KJ Says Cannabis Is Actually Legal In Malaysia, And Everyone Loses Their Minds
Looking at KJ, we are surprised weed is not legal already.
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Cannabis use is legal in Malaysia, albeit for medical purposes, says Health Minister Khairy Jamaluddin.
The Rembau MP made the revelation in a written reply to his Muar counterpart, Syed Saddiq Rahman.
Khairy noted that marijuana (cannabis products that are made from the dried flowers, leaves, stems and seeds of the cannabis) for medical purposes is permitted under the Dangerous Drugs Act 1952, the Poisons Act 1952 and the Sale of Drugs Act 1952. Naturally, netizens were excited with the announcement.
The guy on death row for providing medicinal cannabis oil should not be on death row anymore.— Boaty McBoatface 🏴 (@citizenlame) November 9, 2021
As usual, sarcasm was also thrown in for good measure.
More like comply with the requirements of khairy’s pocket then can import— hanblo (@hanblo3) November 9, 2021
Nevertheless, people are still wary of fooling around with cannabis.
What I know is possession of 200g cannabis(worth RM500) can invoke the presumption of trafficking. The accused will be hang if he fails to rebut the presumption or raise a reasonable doubt.— Samantha Chong 🇲🇾 (@Samantha__chong) November 9, 2021
Early this year, a man was sentenced to death for trafficking 299g cannabis (worth RM747) pic.twitter.com/EnjuWoNRq1
On November 8, Syed Saddiq had asked the Ministry of Health (KKM) to clarify Malaysia’s position regarding the use of hemp or “medical marijuana” as alternative medicines for patients.
The former Malaysian youth and sports minister pointed out that the practice is common in foreign countries and accepted by the international medical community.
READ MORE: Have The Guts To Talk About Marijuana Benefits Before We’re Left Behind, Syed Saddiq Demands In Parliament
In the end, he was more than satisfied with Khairy with the answer given.
I am really impressed with the answer given by YBM @Khairykj & his team at MoH.— Syed Saddiq (@SyedSaddiq) November 9, 2021
Data & science driven decision making process.
1) Medical cannabis is allowed when preconditions are met.
2) If can be proven via science, can be registered.
3) Gov will fascilitate.
What Kind Of Cannabis-Product Is Actually Allowed?
In truth, pot fans have no reason to get carried away.
Khairy Jamaluddin says cannabis-containing products should be registered with the Drug Control Authority (DCA) as prescribed by the Control of Drugs and Cosmetics Regulation 1984 under the Sale of Drugs Act.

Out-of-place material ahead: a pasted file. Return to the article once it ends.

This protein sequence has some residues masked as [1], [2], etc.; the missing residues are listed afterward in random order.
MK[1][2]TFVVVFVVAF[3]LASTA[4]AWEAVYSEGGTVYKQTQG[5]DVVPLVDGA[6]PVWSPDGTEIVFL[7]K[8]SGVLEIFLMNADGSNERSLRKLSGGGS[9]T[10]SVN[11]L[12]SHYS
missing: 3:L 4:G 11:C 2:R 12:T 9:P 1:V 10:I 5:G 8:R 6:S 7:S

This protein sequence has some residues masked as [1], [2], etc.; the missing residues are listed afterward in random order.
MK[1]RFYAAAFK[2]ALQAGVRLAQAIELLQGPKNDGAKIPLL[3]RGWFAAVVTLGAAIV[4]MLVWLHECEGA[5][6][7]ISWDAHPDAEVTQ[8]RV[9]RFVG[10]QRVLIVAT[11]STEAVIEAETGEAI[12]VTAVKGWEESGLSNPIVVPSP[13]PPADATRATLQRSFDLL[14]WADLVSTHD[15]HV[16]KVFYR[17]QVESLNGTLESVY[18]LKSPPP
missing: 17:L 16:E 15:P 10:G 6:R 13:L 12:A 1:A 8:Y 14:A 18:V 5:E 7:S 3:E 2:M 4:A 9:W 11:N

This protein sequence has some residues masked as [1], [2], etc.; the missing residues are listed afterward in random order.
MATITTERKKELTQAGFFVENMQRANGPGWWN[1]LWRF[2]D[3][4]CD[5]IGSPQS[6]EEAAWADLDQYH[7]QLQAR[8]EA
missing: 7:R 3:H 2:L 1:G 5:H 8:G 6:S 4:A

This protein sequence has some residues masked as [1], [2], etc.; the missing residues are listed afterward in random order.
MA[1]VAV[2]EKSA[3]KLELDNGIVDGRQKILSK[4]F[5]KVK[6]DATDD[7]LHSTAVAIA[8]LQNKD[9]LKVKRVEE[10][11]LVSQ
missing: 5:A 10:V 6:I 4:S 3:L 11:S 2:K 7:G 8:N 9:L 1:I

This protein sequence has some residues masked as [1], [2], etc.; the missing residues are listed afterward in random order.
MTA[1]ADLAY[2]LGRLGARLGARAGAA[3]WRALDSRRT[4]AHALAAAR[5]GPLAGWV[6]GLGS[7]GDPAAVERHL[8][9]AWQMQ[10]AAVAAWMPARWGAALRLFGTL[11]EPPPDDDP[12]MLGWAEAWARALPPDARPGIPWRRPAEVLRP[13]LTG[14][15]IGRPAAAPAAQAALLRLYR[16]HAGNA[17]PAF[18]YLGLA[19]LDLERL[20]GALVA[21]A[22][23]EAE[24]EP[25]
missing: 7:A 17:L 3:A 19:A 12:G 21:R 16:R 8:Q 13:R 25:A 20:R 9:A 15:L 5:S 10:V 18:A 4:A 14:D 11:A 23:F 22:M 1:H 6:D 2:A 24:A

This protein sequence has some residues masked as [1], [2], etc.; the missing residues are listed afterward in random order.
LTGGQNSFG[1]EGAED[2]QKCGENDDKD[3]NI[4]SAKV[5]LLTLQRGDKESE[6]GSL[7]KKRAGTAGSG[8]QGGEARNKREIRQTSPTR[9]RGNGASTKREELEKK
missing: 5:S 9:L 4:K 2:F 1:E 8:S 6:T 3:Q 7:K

Importers must have a license and import permit under the Control of Drugs and Cosmetics Regulation, the Poisons Act as well as the Dangerous Drugs Act, to bring such products into Malaysia.
Likewise, only dealers with a license under the same regulation and Acts are allowed to carry out the wholesale trading of products that contains cannabis.
Furthermore, only registered medical practitioners under the Medical Act 1971 can conduct the sale or retail supply of such products.
READ MORE: Perlis Has The Best Climate For ‘Cannabis’, So UniMAP Is Growing Em’ There
Khairy added that cannabis products can also be sold or supplied to individuals – upon prescription by registered medical practitioners – by registered pharmacists with a Type A license.
Type A Licence is issued to a pharmacist to import, store and deal generally all poisons by wholesale and retailor by wholesale only or by retail only.
Therefore, if there are parties who have sufficient scientific evidence to use cannabis (hemp (another name for cannabis)) for any medicinal purpose by taking into account the aspects of quality, safety and effectiveness, then the application to register cannabis products for medicinal purposes can be submitted to DCA to be evaluated and registered under the Control of Drugs and Cosmetics Regulation 1984 in order to be marketed in Malaysia.Health Minister Khairy Jamaluddin
Khairy went on to highlight that cannabis is regulated under the Single Convention on Narcotic Drugs of 1961 and listed under Schedule I of the Convention.
Major controls imposed on listed materials in Schedule I are restricted only to medical and scientific purposes involving production, manufacture, export, import, distribution, trade, consumption and possession.Health Minister Khairy Jamaluddin
The cultivation of the cannabis plant exclusively for industrial or horticultural purposes, however, is exempted from the Convention.
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